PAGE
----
Shapiro: It's Nice to See Virginia's Best-Kept Secret on the Road
When I drove into Harrisonburg, Virginia, again this month. I didn't need the puddles on the ground to tell me that it had rained overnight — the air was already thick with the smell of dog food.
Townsfolk offer all sorts of excuses for the precipitation-activated odor, but they should feel lucky; a town like Harrisonburg probably ought to smell like dog food more often.
A stream infested with fecal bacteria runs through the center of this town, the home of no one famous except former NBA star/convicted deadbeat dad Ralph Sampson and dubbed the "methamphetamine capital of the East Coast" by former attorney general Janet Reno.
On the plus side: Harrisonburg is home to the best tacos I've ever eaten, and it's home to Shapiro, one of the best local-level bands I've ever seen.
To be honest, I'd rather write a column about those tacos — savory, spicy, served with a cold bottle of Jarritos — but they aren't worth flying to rural Virginia for.
Shapiro, on the other hand, is worth driving to Tempe for.
When I first saw them, they were playing a free show at Eastern Mennonite University, a small, practically Amish college in the outer limits of Harrisonburg. Walking on stage, they looked like a ragtag bunch of doofuses, and I was anything but hopeful, despite the promise of music editor Martin Cizmar, who did two years in the 'Burg and who said I was lucky to be seeing them at all, let alone for free.
Then the music came. It probably kicked off with "Prelude," a slow, steadily building piece of piano-driven power pop that was undeniably endearing. As they worked through their show, it was clear that these guys either spent every waking minute practicing their set or that some freak accident not only landed four stupidly talented kids in this cultural backwater, but also blessed them with a supernatural stage presence and chemistry.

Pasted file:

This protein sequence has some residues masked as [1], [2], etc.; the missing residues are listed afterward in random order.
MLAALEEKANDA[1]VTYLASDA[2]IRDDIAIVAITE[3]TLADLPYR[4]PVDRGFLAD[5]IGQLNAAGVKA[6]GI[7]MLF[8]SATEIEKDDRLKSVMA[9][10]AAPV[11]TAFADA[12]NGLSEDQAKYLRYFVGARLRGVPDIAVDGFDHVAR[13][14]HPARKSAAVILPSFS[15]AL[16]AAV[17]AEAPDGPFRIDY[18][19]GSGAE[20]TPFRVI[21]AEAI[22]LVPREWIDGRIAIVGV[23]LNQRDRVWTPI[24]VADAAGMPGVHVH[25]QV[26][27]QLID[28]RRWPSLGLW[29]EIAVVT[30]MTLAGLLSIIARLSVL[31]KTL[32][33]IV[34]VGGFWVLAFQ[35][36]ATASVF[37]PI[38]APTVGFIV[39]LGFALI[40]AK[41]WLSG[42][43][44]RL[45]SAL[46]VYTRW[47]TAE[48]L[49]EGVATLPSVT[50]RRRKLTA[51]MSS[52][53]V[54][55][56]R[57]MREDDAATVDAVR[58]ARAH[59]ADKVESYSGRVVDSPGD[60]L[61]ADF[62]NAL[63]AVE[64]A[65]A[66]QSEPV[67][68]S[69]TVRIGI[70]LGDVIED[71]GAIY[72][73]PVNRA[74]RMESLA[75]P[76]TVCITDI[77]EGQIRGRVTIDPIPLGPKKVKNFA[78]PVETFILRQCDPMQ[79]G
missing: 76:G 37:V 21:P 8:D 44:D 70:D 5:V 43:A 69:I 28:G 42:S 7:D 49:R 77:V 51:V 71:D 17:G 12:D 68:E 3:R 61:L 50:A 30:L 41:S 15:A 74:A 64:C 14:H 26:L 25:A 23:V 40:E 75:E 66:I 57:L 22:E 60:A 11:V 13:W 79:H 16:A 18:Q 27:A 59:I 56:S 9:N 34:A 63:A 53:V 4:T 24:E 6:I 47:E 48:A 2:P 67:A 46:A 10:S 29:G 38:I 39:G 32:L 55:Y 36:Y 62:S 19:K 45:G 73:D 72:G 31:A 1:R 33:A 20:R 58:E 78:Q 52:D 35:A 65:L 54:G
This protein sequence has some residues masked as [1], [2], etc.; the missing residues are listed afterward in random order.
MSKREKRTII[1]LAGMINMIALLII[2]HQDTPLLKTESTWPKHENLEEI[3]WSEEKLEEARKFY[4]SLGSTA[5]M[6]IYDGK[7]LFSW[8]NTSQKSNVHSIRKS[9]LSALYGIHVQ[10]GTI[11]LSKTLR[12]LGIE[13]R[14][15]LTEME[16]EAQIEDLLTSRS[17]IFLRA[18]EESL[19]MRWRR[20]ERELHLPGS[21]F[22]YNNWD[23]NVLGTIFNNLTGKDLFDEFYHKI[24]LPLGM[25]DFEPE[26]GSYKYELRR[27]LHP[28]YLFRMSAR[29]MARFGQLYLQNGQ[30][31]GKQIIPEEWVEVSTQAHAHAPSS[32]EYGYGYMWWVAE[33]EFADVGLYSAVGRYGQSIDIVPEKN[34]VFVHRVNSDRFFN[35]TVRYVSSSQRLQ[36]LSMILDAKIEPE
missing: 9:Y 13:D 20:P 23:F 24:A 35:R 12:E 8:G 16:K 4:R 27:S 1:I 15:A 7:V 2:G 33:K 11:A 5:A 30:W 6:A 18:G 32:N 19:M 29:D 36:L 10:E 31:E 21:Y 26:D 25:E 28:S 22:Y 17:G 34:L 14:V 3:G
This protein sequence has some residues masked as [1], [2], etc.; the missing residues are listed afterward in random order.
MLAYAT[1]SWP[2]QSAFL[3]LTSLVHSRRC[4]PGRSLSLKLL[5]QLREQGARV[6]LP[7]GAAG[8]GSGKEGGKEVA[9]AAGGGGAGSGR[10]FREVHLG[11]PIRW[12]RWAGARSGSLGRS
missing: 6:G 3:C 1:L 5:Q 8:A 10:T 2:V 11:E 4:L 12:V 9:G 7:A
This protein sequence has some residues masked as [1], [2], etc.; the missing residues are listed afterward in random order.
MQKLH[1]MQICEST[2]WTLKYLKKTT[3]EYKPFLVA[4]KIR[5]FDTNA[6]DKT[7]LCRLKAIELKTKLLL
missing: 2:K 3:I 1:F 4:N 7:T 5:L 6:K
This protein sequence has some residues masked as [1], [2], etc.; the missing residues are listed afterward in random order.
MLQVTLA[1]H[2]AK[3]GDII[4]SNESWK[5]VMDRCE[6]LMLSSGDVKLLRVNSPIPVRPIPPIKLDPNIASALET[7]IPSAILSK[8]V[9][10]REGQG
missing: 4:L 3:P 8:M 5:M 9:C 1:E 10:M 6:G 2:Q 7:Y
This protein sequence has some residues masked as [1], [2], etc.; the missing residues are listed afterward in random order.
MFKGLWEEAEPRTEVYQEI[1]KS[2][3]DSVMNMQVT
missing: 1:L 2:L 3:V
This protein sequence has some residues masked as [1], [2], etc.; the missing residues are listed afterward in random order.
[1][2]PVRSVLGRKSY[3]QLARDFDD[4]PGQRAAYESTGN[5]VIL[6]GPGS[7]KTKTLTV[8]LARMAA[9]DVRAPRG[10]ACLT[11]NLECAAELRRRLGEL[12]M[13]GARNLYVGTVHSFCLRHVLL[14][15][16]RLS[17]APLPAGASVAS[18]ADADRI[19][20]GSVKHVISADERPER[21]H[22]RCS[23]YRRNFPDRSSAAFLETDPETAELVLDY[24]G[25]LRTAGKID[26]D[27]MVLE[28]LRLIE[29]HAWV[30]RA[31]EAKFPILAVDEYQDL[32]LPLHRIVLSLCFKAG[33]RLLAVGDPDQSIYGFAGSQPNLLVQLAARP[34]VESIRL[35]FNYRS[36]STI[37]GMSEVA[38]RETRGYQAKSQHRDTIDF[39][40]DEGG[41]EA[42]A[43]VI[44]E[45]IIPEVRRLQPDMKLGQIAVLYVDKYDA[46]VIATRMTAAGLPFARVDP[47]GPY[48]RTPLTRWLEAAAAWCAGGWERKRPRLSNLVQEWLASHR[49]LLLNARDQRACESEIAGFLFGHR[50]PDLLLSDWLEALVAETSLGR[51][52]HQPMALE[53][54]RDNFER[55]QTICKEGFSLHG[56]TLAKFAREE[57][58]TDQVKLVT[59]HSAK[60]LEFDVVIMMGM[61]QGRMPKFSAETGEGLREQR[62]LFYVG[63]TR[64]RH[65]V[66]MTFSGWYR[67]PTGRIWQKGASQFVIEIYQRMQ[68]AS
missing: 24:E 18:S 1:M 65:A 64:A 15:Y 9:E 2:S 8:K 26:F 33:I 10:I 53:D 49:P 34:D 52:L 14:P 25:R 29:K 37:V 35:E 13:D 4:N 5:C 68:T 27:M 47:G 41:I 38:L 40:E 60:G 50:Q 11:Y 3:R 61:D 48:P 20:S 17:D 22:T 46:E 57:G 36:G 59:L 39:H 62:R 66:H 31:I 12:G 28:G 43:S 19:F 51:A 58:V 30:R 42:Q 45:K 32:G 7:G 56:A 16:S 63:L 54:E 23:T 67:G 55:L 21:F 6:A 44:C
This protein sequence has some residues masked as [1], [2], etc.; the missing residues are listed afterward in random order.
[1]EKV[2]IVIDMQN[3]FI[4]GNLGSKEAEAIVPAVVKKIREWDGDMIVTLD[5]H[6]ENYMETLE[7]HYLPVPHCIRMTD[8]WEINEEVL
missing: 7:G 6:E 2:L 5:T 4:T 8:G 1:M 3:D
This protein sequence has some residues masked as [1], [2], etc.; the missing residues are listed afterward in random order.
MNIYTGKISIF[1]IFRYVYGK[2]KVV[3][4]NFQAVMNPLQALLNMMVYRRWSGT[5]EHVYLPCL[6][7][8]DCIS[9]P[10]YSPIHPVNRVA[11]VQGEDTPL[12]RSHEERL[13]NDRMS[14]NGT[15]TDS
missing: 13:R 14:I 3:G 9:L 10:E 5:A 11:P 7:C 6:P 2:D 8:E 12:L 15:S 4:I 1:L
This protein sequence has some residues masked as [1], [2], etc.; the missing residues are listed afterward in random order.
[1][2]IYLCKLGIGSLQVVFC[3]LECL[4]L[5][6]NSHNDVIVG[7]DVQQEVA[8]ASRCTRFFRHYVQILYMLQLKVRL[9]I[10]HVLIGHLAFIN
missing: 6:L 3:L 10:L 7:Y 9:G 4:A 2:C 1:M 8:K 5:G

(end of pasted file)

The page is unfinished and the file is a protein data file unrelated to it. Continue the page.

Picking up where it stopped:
At the time, I'm pretty sure the guys were only about 19 years old and still bagging groceries at the local supermarket while dreaming of making it big — following the Kurt Warner turnaround plan, apparently — but they sounded as polished as U2, as though they'd been doing nothing but touring for longer than they'd actually been alive.
Shapiro's music is generally upbeat, driven more by lead singer Jeremy Teter's keyboards than by the guitar work of Nathan Granofsky, who looks roughly like equal parts Harry Potter and Peter Frampton. Their sound is bound to draw comparisons to Ben Folds, but with a heavier rock edge, it's a lot closer to Jukebox the Ghost.
By the time they'd finished the set, I was amazed. They'd put on a show that was tight, playing with and off the audience and building to a perfect crescendo that culminated in an encore featuring a half-mocking cover of Shakira's "Hips Don't Lie." (The song was still relevant at the time, I promise.)
It was obvious that the guys loved what they were doing, and it can't hurt that they don't take themselves too seriously, dancing like idiots as necessary and taking the stage with Sharpie mustaches. To not enjoy the show, you'd literally have to have a stick in your ass. Even then, you probably couldn't deny that the music was great.
Fast-forward four years, and Shapiro has just released the full-length album that they've been promising since the first time I heard them. Their sound has evolved since then, but not by much, given the high level they were already playing on before some Nashville producer discovered them. To anyone who's already familiar with the band, the album has almost all the songs you're hoping to hear and plenty of new material to justify dropping a few bucks on a copy.
To anyone who doesn't know these guys, hearing "L.E.A.V.I.N.G." for the first time is well worth your time. You'd be even better off seeing them live. Especially in a city that doesn't smell like Alpo.
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